Expats moving to Kraków may find that the city’s transportation options are a little limited compared to Warsaw's. That said, Kraków’s transportation infrastructure is extensive and well maintained, so new arrivals won’t struggle to get around, even without a car.

In fact, while it may be nice to have a car to explore Poland on the weekends, driving isn’t advisable or necessary, especially for those commuting around Kraków on a daily basis. 


Public transport in Krakow

Kraków’s public transport infrastructure consists of a comprehensive integrated bus and tram network, which runs frequently between 6am and 11pm, and also operates a night service.

Tickets can be purchased at machines and major stops, as well as onboard most services. Tickets are valid on both tram and bus networks, allowing passengers to transfer between them within the allotted time.

It is important to ensure that tickets are stamped upon boarding as inspectors regularly patrol the lines, handing out costly fines to anyone not in possession of a valid ticket.

Various discounts are offered to children, students and pensioners as well as those who opt to purchase weekly, monthly or yearly passes.

Timetables and online network maps are regularly updated and available in English. These are useful sources of information for new arrivals getting to grips with Kraków’s transport network. 


Taxis in Krakow

Taxis are reasonably priced, reliable and plentiful in Kraków. While there are still occasional instances of taxi drivers overcharging foreigners, these are few and far between, and official taxis that are marked as such should work on a meter. Always insist on having the driver use the meter to ensure fares are accurate.

It is possible to get taxis at ranks or hail them on the street, but where possible it's best to book online or call ahead of time to ensure the best fares.

Ride-hailing applications

Expats familiar with mobile taxi applications such as Uber and Bolt will find these services are also readily available in Kraków. These mobile apps offer cashless taxi services with regulated fares.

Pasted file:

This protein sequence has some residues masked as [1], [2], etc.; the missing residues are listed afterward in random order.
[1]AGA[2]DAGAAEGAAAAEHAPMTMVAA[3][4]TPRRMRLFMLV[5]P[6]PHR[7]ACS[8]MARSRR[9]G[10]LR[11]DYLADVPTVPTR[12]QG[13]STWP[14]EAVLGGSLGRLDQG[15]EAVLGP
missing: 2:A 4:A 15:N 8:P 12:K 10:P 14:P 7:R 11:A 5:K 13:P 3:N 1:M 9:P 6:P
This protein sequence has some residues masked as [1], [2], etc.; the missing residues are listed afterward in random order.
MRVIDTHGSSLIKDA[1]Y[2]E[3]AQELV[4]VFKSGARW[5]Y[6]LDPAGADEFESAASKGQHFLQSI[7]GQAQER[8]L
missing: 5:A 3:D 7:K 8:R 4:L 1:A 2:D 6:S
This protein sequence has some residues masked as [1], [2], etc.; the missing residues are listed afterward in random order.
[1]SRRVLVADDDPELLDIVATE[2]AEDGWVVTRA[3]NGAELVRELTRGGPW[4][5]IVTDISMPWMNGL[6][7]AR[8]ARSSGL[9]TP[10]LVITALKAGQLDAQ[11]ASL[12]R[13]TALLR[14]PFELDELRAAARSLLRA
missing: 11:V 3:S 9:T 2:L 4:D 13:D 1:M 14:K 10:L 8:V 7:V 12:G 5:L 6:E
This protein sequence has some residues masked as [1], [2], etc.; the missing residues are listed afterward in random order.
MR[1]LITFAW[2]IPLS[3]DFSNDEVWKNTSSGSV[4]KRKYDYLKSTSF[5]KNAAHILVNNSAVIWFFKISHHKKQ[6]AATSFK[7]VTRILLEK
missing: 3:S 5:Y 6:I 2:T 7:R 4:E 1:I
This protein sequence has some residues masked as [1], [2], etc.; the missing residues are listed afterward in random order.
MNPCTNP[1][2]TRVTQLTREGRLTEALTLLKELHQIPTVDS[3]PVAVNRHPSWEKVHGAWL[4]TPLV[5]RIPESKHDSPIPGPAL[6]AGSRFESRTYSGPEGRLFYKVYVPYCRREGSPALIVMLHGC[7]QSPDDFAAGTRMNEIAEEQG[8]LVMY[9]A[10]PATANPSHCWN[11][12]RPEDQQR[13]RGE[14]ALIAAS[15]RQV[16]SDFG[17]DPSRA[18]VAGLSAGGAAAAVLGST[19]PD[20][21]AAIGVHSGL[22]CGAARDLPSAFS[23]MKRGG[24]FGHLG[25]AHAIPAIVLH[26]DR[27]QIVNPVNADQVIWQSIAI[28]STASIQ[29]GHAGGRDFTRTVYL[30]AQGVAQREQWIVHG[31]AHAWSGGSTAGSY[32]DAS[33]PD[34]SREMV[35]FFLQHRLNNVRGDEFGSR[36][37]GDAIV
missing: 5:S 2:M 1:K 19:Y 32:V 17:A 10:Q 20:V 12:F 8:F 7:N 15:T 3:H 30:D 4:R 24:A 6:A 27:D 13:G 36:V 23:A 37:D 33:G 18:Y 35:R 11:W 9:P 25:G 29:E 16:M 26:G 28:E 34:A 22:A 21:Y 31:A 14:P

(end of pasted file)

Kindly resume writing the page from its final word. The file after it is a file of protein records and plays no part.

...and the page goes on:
The only significant drawback of this transport option is that these drivers are restricted from certain areas, while the city’s official taxi services aren't. They therefore won’t always be able to drop their passengers as close to their destination as they’d like.


Driving in Kraków

It isn’t advisable to drive in Kraków. Most residents find it frustrating as there is often a lot of traffic, while parking is expensive and difficult to find. There are also a lot of rules around local ‘driving zones’, which even many locals find utterly confusing. Taxis are relatively cheap and are therefore a good alternative to a private car.

While road conditions are generally pretty good, local driving behaviour takes a while to get used to. If expats do decide to get behind the wheel, they should do their best to drive defensively. 


Cycling in Krakow

Unfortunately, Kraków’s municipal bike-sharing scheme was terminated in 2019, but there are private bike rental companies that expats can use if they don't have their own bike. Many people living in Kraków find that cycling is the most efficient way of getting around as the city is well equipped to accommodate cyclists. There are a whole host of bike lanes as well as scenic cycle paths for a more recreational rider. In addition, the city has installed safe cycling storage facilities throughout Kraków to make cycling more convenient.


Walking in Kraków

Many parts of the city's historic centre are pedestrianised and new arrivals will find discovering Kraków on foot to be a safe and pleasant experience. That said, snowfall during the winter months can make walking around a little tricky. Investing in a pair of sturdy, waterproof shoes will certainly help.